During the late 1940s and early 1950s, turboprop engines were still considered as a viable option for long range bombers, and the USAF was interested in determining the feasibility of producing a high speed, long-range turboprop-powered bomber. In support of this goal, the Air Force requested that a pair of B-47Bs be converted as flying testbeds to test a jet engine-propeller combination and to provide data on the installation of turboprops in swept-wing aircraft.
In April 1951, Boeing received a contract for the modification of two B-47Bs as flying turboprop testbeds under the designation XB-47D. The two B-47Bs selected for the conversion were serial numbers 51-2103 and 51-2046. They were assigned company numbers of Model 450-162-48 and 450-162-49 respectively. They retained the outboard J47-GE-23 jet engines of the B-47B, but a single Curtiss-Wright YT49-W-1 turboprop of 9710 equivalent shaft horsepower occupied each of the inboard underwing nacelles in place of the paired J-47s. The T49 was a turboprop version of the Wright J65, which was in turn an American version of the British-designed Armstrong Siddeley Sapphire turbojet. The turboprops drove four-bladed propellers 15 feet in diameter having paddle type blades each 24 inches wide. The wing flaps had to be modified to accommodate the T49s, and changes had to be made in instrumentation and controls for four engines rather than the usual six.
The program was delayed by problems with the T49 engine, which failed to pass its 50-hour qualification run. Additional problems with the engine-propeller combination and shortages of government-furnished equipment delayed progress still further. It was not until late 1955 that the aircraft were ready for their first flights.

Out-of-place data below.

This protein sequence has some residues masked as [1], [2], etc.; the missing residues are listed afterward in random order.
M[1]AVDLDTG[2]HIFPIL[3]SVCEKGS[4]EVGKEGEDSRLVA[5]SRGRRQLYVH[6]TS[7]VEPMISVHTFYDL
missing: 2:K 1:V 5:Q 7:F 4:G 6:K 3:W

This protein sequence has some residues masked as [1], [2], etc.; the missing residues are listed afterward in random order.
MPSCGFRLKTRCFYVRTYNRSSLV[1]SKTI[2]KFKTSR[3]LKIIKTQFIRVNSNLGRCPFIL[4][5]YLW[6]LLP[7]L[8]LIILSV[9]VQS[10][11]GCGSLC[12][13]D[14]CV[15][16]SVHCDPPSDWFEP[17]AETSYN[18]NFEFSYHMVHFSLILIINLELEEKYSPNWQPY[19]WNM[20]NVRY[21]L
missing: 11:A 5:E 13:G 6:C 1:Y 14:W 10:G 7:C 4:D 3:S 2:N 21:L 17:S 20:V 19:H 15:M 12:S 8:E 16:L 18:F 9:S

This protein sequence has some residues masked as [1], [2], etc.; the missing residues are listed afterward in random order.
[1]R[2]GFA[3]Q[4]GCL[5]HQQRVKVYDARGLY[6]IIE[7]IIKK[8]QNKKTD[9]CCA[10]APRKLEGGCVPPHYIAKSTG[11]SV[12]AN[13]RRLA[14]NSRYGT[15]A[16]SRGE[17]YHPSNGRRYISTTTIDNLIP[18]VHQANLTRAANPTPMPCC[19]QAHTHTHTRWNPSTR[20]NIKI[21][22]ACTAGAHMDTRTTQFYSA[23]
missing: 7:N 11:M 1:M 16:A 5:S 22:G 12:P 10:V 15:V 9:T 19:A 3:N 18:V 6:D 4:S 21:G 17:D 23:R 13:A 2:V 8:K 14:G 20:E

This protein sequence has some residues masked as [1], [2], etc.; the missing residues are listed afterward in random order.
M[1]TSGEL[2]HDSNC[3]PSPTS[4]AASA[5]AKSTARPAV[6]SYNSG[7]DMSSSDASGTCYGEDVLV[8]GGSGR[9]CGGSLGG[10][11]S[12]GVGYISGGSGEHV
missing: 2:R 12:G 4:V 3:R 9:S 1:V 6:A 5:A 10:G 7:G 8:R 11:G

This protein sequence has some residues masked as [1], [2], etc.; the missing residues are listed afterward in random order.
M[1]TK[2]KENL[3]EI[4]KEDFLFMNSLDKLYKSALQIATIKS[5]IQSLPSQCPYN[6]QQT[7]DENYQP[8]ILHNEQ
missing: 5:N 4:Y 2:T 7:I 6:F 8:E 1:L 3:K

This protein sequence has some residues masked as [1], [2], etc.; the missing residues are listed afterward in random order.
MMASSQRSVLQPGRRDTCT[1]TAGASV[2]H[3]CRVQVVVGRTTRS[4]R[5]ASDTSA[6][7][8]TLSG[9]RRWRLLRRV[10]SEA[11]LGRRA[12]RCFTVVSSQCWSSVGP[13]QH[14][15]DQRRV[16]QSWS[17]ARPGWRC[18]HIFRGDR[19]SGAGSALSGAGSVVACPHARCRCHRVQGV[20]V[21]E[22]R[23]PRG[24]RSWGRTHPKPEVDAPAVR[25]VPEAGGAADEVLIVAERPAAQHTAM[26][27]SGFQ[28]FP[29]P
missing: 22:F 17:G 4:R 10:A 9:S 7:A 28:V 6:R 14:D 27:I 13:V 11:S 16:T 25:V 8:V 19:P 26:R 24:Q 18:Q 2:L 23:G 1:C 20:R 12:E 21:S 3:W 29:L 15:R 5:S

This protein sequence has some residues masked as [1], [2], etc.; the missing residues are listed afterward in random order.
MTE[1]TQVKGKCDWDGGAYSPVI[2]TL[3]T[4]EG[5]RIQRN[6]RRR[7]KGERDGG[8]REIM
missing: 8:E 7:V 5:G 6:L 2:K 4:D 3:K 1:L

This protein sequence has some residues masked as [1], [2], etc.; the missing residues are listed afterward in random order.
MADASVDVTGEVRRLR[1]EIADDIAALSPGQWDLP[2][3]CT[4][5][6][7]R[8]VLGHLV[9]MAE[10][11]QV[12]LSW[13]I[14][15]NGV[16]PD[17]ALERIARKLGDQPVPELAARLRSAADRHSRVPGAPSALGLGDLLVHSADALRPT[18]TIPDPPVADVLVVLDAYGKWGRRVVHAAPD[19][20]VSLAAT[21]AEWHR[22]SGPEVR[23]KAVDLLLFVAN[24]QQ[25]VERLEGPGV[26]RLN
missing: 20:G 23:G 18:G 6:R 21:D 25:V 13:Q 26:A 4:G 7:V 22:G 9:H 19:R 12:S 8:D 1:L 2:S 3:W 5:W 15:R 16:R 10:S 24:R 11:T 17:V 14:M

XB-47D 51-2103 flew for the first time on August 26, 1955, with 51-2046 following on February 15, 1956. Surprisingly, the performance of the XB-47D was fairly similar to that of the conventionally-powered B-47, and landing performance was improved with the addition of the fully-reversible propellers of the XB-47D.
Although numerous test flights were made without mishap, no further conversions were ordered and the Air Force did not pursued its idea of a turboprop-powered bomber any further. The maximum speed achieved by the XB-47D during these tests was 597 mph at 13,500 feet, the fastest yet achieved in level flight by a propeller-driven aircraft.
Two Wright YT49-W-1 turboprops, 9710 shaft hp each, plus two General Electric J47-GE-23 turbojets, 5800 lb.s.t. each. Performance: Maximum speed 597 mph at 13,500 feet. Service ceiling 33,750 feet. Initial climb rate 2910 feet per minute. Dimensions: Wingspan 116 feet 0 inches, Length 108 feet 0 inches, height 28 feet 0 inches, wing area 1428 square feet. Weights: 79,800 pounds empty, 184,428 pounds gross takeoff. Armament: The XB-47D was not fitted with any armament.